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Add some huff and puff to your vacuuming.
Make a mad dash from the car for that last-minute Christmas gift.
Blend some gusto to your morning romp with your pup or game of tag with your kids.
If you want to live longer, pick up the pace! Tiny spurts of vigorous exercise throughout the day can have big health benefits, reports new research. So – hurry through your chores and the shopping!
Even movement you might not consider a workout works wonders and is linked to a 38% to 40% lower risk of dying, even when there is no other exercise at all.
Think two-minute bouts – totaling 15 minutes a week – will do it! Those who engaged in “vigorous intermittent lifestyle physical activity” three times a day showed a nearly 50% reduction in cardiovascular mortality risk and reduced their risk of dying from cancer by about 40%.
Given that being time strapped is a barrier to regular exercising, accruing small amounts sporadically during the day is doable. Something is always better than nothing. And we could all use a boost to our emotional batteries.
“I do know that one to two minutes of movement every hour increases blood flow throughout our body. Blood carries oxygen and energy!” says Dr. Haley Perlus, a sport and performance psychologist.
And energy feeds our physical, mental and emotional health. Ideally, take your short spurts of exercise outside – nature is balm for our busy brains and lives.
“Fresh air is one of the best ways to create positive emotions. Get outside and spend time focusing on what you smell, then what you see, then what you hear, then what you feel,” says Perlus of drhaleyperlus.com. “This mindfulness exercise outside allows a pattern interrupt, good distraction from the chaos, and an emotional energy boost.”
According to Dr. Jud Brewer, director of research and innovation at Brown University’s Mindfulness Center and Chief Medical Officer at Sharecare, “the more we can pay attention to the beauty of nature or simply how it feels to be moving in nature, the more we can savor the experience. This recharges our emotional batteries.”
The outdoors are transformative, offers Michele Guimond, spokesperson for MEC. “The outdoors changes lives. Being active outside challenges us, recharges us, makes us better humans, supporting deeper connection to ourselves, the community, and the environment.”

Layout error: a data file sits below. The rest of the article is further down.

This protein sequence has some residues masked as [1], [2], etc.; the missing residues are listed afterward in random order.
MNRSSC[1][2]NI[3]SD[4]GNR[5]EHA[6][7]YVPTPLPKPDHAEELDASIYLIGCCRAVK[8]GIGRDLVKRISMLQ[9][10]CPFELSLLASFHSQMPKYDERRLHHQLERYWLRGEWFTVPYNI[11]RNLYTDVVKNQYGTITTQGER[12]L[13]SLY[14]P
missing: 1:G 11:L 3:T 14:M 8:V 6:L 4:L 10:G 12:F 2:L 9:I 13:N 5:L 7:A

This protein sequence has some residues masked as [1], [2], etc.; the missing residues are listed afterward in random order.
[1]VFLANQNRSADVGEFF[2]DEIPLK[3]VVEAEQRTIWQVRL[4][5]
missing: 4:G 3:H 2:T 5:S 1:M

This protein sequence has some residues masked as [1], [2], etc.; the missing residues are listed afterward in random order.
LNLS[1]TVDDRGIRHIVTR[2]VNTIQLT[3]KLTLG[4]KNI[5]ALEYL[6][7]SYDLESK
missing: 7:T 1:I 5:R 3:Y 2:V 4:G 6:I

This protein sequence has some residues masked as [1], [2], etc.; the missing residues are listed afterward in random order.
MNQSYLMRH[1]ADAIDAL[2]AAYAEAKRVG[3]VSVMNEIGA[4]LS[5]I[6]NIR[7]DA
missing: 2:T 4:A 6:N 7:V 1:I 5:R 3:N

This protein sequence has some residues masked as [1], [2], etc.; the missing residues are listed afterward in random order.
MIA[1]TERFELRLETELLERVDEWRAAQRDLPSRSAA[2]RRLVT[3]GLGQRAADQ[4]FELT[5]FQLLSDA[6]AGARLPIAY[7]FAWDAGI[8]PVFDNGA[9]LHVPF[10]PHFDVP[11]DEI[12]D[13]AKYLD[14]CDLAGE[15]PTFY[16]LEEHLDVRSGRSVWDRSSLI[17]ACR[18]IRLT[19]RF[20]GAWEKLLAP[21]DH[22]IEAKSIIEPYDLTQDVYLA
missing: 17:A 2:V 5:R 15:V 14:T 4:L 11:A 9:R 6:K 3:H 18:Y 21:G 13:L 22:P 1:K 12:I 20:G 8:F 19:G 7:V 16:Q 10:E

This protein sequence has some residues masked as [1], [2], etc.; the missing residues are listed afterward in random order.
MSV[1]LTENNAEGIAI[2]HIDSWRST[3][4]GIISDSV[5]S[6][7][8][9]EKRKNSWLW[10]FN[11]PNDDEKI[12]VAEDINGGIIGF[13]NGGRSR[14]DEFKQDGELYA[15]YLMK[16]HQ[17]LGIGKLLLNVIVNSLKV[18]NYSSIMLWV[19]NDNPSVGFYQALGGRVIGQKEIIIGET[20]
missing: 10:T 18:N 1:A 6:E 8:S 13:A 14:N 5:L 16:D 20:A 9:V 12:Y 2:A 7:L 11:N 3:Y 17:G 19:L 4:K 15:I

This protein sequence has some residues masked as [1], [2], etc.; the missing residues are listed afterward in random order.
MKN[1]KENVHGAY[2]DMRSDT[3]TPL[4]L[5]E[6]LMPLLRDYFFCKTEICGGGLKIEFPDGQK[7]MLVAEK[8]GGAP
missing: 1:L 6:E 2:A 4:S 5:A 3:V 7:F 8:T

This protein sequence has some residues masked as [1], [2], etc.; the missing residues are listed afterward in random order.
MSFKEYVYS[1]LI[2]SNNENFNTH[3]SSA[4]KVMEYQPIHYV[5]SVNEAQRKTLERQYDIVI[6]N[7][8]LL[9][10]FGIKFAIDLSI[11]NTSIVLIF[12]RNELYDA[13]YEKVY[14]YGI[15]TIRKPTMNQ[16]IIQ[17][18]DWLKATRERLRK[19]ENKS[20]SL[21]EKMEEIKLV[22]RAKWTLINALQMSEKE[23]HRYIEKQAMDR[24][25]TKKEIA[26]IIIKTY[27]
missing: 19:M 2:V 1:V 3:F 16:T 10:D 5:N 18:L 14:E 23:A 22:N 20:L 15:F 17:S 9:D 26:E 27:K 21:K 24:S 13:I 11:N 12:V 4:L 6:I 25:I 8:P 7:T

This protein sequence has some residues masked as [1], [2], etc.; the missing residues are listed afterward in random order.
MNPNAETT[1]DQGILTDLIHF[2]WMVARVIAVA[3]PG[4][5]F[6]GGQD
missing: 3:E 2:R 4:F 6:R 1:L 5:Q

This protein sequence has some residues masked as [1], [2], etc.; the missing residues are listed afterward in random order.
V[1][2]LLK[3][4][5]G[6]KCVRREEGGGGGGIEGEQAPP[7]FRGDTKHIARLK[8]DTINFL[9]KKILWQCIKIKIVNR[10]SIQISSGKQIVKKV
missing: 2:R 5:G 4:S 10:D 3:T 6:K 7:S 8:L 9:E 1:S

Alongside personal health benefits for physical activity, connecting in the outdoors and in wild spaces draws knowledge around the fragility of our planet and ecosystems, says Guimond, and inspires action around protecting it and engaging in actions that support the fight in the climate crisis.
So get nurtured by nature. In Canadian winters, that means having the wherewithal to dress for outdoor success. As the temperature dips it is much more challenging to stay dry and warm, she says, so seek sophistication in layers like base layers and insulation with good outerwear shells.
Adds Perlus: “Dress warm! Seriously, dress appropriately and get outside with people you love and do fun activities.”
Ongoing uncertainty has drained our emotional batteries
Take short recovery pauses throughout the day, all day, every day, suggests Dr. Haley Perlus. “Even one minute is enough to renew energy and reset. Movement, music, meditation, breathing, etc. all recharge your emotional batteries.”
Meditation can help with the recharging process, says mindfulness expert Dr. Jud Brewer. Meditation is part of mindfulness – learning to be with our present moment experience without trying to change it.
Find calm with Brewer’s Five Finger Breathing exercise: Hold one hand in front of you, fingers spread. Now, slowly trace the outside of your hand with the index finger on your other hand, breathing in when you trace up a finger, and out when you trace down. Move up and down all five fingers. When you’ve traced your whole hand, reverse direction and do it again.
Accept that this is an emotional time, adds Perlus. Every emotion you are experiencing is OK. No need to be anxious about your anxiety. Let the emotions come so that they can move through and leave space for positive emotions.
Plan ahead. “When you can anticipate an anxious moment, do something for yourself first to give yourself the best chance at embracing the stress,” she says.
Layer on the warmth and never come inside
- The men’s ZoneKnit merino hoodie by Icebreaker combines casual comfort with technical performance for the perfect foundation for cold-weather layering.
- Made for every adventure with waterproof and high-traction capabilities, the lightweight Peak II Outdry Shoe by Columbia is perfect for any trail, rain or shine.
- Chase away the chills with the colorful Summit Grid Tunic Hoody, by Mountain Hardware, an ideal fleece mid layer that comes in a longer length for extra coverage.
- Stay warm and cozy in the MEC Northern Light Hoodie, a minimalist jacket that packs up small – in the left hand pocket – for big adventures.
- Take on work or play with the Fireside Denim Summit Pant by DUER that features interwoven fleece fabric technology for breathable warmth.